Author + information
- Cheng-Hung Chiang1
Patient initials or identifier number
Mr. Huang, 46 years old male
Relevant clinical history and physical exam
History of hypertension and type 2 diabetes, dyslipidemia under medical control.
Dyspnea on exertion at functional class II activity for half year.
Physical examination showed mild S3 without obvious murmur.
Relevant test results prior to catheterization
The cardiac SPECT showed partial reversible defect in apical-to-middle inferior wall (70% decrease to 50% decrease) and persistent defect in basal inferior wall (60% decrease) and reversible defect in lateral wall (30% decrease).
The echocardiogram showed generalized hypokinesia of left ventricle especially basal infero posterior wall mild left ventricular (LV) systolic dysfunction estimated left ventricular ejection fraction (LVEF): 52% mildly dilated left atrium with trivial tricuspid regurgitation, mild mitral regurgitation
Relevant catheterization findings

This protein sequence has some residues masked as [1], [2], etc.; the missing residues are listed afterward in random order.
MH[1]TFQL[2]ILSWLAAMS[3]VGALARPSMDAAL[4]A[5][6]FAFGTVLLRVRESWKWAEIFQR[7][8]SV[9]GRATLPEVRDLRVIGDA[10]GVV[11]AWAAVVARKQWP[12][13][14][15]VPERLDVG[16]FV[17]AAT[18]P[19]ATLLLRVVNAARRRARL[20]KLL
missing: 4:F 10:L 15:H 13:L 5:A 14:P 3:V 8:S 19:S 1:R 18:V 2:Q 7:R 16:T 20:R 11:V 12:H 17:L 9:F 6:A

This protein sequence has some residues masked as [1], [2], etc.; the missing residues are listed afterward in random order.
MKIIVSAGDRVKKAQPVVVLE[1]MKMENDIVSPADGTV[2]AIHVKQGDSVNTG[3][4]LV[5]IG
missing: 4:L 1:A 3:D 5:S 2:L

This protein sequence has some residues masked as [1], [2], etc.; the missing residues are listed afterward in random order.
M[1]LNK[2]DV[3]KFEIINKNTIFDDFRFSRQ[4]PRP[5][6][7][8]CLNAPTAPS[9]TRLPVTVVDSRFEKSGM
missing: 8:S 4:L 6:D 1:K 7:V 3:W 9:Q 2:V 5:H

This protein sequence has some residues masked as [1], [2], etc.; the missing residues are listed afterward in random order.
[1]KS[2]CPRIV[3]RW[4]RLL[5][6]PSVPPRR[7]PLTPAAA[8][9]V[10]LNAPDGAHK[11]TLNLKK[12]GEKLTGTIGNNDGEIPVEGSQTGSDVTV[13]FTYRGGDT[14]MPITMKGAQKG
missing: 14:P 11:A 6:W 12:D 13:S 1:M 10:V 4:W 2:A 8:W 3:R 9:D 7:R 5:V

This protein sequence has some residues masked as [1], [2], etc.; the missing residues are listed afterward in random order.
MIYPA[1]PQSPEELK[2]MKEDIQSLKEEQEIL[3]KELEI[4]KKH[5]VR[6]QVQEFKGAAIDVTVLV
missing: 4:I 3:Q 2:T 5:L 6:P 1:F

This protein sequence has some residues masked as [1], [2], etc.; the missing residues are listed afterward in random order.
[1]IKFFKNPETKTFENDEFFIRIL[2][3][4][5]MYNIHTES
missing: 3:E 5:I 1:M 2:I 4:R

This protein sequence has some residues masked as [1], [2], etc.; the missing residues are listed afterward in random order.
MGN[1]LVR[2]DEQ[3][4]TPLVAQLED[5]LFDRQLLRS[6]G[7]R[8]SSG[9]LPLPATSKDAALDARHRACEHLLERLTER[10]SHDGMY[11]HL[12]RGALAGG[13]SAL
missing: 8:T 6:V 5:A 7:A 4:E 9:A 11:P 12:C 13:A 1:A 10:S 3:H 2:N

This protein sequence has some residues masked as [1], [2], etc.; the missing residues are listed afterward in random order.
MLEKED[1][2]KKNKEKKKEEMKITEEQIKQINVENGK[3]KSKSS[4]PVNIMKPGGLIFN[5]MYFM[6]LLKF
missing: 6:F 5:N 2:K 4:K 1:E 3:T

Right coronary artery: Total occlusion at proximal site with self antegrade bridging collateral
Left anterior descending artery: Critical stenosis over proximal part
Left circumflex artery: Critical stenosis over distal part
PCI over Lcx done first and then tried antegrade approach of right coronary artery chronic total occlusion. It failed and the plaque was not easy to pass. Then we tried retrograde approach. We had two channel to go, the first is septal branch the other is via AV groove by circumflex. The image of distal septal to right coronary is not clear at cranial view but much more clear at right anterior oblique view. We pass retrograde sion wire up to right coronary middle portion but failed to enter chronic total occlusion. We then tried Gaia 3 wire, but still failed.
Later we use 2.5 balloon for reverse controlled antegrade and retrograde subintimal tracking and then pass retrograde wire into antegrade guiding catheter. We the do externalization and check IVUS via antegrade and then finish the procedure.
For round stump chronic total occlusion with left antegrade bridging collateral, the antegrade approach was not always easy and in our case, we failed in antegrade approach. In this case, the important key to success is the choice of retrogade channel and as it was not clear. Choosing another angulation of angiogram is important. The other is: as we meet difficulties in advancing retrograde microcatheter, we can do anchor balloon technique in stead of deep seating retrograde guide to avoid complication.